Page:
Miriam Dell Award 2015 winner announced
Posted by Emma Timewell in News
Dr Roslyn Kemp from the University of Otago has been named this year’s winner of the Association for Women in the Sciences (AWIS) Miriam Dell Award, for her work inspiring female immunologists across Australasia.
Roslyn, a senior lecturer in the University’s Department of Microbiology and Immunology, was recognised with the Award for her work with students and for instigating the Women’s Initiative of the Australasian Society for Immunology. A major component of the Initiative is to provide mentorship opportunities for female immunologists at all stages of their career, coordinated and managed by Roslyn. Since its introduction in December 2013, more than 85 mentors have been added to the programme, and more than 25 mentoring relationships established.
“Roslyn has an outstanding ability to inspire female students at graduate and postgraduate level,” says Dr Joanna Kirman, who nominated her for the Award. “As an undergraduate teacher she is exceptional, and this has contributed to a dramatic increase in the number of female students in Immunology in recent years. She has an inclusive and unselfish approach to mentoring, with a special emphasis on supporting young female Maori students into postgraduate study. Roslyn is a consistently strong and enthusiastic mentor for women in science, and I believe she has made a significant, tangible difference to many careers.”
Dr Alec Mackay, a scientist at AgResearch in Palmerston North, has also been Highly Commended by the Judges of the Award, for his mentoring of female scientists at all stages of their careers.
The Judges were particularly impressed with his work mentoring of female post-graduate students as well as students at Palmerston North Girls’ High School, where he has worked with teams of students undertaking the Royal Society’s CREST programme.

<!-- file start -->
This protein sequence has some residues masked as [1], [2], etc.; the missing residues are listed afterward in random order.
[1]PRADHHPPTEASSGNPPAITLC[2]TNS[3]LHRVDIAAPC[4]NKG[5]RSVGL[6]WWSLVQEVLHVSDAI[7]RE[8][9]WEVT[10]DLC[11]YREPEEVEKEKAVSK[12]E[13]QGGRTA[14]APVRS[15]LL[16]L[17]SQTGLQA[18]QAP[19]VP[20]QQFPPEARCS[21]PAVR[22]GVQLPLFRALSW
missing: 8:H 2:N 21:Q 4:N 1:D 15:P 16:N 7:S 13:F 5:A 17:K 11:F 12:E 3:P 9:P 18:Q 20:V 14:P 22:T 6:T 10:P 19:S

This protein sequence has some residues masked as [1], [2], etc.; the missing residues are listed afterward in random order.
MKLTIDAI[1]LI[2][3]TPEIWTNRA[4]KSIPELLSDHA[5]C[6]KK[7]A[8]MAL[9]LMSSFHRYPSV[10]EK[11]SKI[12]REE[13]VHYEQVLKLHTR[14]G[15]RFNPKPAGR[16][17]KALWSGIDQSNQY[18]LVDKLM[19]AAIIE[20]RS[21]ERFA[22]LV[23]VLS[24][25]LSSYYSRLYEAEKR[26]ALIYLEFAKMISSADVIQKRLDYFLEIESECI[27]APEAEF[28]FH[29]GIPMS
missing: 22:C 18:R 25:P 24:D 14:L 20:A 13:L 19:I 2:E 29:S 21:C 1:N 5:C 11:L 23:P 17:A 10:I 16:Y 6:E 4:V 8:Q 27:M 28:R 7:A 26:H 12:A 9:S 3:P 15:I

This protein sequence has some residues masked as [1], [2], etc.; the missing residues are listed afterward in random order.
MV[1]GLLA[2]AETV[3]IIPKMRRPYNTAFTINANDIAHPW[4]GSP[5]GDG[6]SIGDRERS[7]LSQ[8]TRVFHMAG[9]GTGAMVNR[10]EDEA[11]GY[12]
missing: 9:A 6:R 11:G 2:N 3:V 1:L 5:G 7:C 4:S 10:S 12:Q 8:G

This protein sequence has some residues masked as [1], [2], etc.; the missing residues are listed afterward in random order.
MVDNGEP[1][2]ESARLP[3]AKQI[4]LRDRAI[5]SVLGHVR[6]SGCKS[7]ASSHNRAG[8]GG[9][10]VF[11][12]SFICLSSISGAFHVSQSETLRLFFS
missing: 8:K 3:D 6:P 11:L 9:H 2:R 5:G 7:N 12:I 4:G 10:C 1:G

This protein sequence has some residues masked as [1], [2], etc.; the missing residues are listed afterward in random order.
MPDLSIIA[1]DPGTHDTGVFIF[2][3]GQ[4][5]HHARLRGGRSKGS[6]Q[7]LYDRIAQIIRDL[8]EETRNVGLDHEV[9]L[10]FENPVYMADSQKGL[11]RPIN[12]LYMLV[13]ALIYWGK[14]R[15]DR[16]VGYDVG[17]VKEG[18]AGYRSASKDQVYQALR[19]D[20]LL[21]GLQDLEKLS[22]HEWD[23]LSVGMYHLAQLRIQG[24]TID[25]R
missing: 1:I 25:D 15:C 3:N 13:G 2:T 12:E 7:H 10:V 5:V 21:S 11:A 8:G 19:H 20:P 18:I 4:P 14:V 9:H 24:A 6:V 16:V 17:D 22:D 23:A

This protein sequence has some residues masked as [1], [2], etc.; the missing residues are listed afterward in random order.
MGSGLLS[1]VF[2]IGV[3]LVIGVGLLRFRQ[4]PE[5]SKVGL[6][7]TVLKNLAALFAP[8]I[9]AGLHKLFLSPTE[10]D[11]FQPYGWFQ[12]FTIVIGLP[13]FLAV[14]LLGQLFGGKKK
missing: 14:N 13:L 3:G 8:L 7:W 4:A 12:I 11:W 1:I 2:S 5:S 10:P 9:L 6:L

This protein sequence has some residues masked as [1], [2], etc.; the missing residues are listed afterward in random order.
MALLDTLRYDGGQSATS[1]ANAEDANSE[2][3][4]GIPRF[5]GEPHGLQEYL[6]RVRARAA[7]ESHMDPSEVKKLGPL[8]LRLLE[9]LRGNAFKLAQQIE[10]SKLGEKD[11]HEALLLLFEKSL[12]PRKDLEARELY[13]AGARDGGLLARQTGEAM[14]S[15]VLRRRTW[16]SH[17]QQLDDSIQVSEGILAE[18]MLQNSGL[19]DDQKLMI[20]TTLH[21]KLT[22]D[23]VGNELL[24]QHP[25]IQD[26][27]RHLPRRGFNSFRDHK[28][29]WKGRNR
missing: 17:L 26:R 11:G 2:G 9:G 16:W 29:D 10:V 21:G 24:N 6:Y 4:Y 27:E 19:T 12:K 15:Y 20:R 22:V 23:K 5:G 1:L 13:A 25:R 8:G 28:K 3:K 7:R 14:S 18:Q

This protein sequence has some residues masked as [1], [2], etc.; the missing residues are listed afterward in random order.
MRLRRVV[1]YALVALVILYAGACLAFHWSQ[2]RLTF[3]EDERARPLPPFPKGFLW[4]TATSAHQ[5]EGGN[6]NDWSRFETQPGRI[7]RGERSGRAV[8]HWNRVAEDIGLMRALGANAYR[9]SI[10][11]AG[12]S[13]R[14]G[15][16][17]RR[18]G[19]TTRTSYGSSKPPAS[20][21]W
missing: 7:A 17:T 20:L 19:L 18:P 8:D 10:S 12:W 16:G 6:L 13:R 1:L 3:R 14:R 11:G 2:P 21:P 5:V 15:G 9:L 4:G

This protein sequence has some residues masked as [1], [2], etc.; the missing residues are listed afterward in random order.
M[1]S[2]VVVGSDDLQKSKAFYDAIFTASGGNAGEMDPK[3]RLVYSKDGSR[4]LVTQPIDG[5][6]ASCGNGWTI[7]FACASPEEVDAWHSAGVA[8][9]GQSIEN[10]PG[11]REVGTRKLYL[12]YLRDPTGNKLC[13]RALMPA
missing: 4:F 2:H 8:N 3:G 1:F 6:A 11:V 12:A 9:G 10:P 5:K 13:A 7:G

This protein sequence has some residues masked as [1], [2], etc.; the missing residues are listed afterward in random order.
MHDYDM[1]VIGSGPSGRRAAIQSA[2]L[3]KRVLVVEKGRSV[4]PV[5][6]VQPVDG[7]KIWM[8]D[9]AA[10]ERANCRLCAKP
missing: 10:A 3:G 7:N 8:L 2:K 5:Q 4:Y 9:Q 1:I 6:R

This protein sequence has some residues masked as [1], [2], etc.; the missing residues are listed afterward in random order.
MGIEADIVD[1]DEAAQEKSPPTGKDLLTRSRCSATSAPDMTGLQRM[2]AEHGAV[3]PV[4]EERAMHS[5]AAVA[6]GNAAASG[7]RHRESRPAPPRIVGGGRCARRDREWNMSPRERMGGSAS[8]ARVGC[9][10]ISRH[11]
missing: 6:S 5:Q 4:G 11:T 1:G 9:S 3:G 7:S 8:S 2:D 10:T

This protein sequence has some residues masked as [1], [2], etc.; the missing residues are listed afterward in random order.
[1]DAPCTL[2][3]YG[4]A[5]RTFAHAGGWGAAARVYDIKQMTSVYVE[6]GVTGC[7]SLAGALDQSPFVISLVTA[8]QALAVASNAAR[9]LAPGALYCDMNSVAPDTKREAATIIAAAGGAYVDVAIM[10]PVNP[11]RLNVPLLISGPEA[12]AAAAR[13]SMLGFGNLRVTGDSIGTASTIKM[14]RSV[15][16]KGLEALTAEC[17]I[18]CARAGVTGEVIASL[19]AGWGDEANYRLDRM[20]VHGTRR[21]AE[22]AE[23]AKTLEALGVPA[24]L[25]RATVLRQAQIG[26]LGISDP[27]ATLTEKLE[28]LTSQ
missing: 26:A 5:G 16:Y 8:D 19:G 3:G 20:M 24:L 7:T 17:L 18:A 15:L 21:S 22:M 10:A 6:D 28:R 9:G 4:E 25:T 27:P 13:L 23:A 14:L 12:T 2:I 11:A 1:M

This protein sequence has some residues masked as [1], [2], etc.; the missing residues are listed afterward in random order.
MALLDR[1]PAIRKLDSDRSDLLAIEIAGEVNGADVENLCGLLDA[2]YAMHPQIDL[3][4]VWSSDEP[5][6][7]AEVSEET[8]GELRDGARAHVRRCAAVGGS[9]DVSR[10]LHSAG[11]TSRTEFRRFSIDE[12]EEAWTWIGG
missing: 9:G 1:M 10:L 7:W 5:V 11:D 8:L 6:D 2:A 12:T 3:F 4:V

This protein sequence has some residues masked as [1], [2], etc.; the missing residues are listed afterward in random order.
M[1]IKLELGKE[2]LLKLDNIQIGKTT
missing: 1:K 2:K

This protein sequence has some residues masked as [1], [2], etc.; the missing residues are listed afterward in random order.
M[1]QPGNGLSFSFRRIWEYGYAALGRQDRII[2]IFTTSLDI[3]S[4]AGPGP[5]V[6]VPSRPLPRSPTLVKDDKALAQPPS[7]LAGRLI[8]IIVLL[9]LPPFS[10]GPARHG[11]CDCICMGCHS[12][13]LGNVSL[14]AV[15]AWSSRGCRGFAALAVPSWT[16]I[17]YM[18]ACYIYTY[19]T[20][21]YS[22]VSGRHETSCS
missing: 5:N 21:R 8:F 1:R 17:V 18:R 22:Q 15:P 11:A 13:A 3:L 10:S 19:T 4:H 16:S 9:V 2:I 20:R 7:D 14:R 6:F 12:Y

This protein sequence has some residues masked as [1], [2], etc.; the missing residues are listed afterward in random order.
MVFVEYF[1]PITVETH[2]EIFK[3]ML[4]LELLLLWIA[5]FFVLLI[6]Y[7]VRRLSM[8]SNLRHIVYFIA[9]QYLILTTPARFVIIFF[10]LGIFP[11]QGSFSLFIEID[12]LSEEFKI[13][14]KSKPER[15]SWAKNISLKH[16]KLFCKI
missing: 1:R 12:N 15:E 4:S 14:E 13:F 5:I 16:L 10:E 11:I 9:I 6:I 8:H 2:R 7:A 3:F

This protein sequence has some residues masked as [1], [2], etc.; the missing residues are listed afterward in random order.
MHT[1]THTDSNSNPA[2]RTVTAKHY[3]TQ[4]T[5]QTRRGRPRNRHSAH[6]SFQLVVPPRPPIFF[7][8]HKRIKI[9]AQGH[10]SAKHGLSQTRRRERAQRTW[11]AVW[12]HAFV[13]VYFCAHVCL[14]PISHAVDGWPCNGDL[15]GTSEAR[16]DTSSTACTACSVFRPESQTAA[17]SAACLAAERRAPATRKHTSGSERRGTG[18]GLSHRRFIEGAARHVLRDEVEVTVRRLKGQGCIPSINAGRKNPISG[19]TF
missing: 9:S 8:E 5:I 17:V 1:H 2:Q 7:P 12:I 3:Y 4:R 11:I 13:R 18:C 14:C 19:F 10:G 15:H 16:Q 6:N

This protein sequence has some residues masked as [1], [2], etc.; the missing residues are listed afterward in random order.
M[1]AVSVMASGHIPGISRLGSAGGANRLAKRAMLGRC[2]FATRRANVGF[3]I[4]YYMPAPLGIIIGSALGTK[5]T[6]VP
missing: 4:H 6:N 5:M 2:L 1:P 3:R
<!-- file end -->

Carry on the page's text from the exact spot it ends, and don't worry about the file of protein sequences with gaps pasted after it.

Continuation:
“Alec is generous with his time in providing guidance to his mentees on developing leadership and communication skills, both of which contribute greatly to their development as engaged, relevant and influential scientists,” says Fleur Maseyk, a PhD student at the University of Queensland supervised by Alec. “Alec’s mentorship inspires those who work with him to realise their full potential as scientists, to be the drivers of science that makes a difference, to explore creative avenues for communicating their science, and to become influential and innovative in their field.”
The Judging Panel received fourteen nominations for the Award including scientists at universities and Crown Research Institutes from across New Zealand.
“The Judging Panel were very impressed with the calibre of nominations and it is wonderful to see so many scientists inspiring young females into the field,” says Emma Timewell, National Convenor of AWIS. “Roslyn and Alec demonstrated mentorship that went beyond that expected in their roles as managers and supervisors of students, finding additional ways to support females with an interest in science. We’re very pleased to be able to recognise both of them for their inspiration and support of women in science.”
The Miriam Dell Award for Excellence in Science Mentoring was introduced in 2013 and is awarded on a biennial basis to someone who demonstrates outstanding mentoring efforts to retain females in science, mathematics or technology. Nominees can be from any part of the science system – including teachers at primary or secondary schools, lecturers or supervisors in tertiary education, or from commercial science-based organisations. They may have mentored, formally or informally, females at any stage in their career – from school age to the science workforce.
The Award is named for Dame Miriam Dell, Patron of AWIS, botanist, secondary school teacher and advocate for women’s advancement. The first recipient of the Award, in 2013, was Dr Judith O’Brien of the University of Auckland.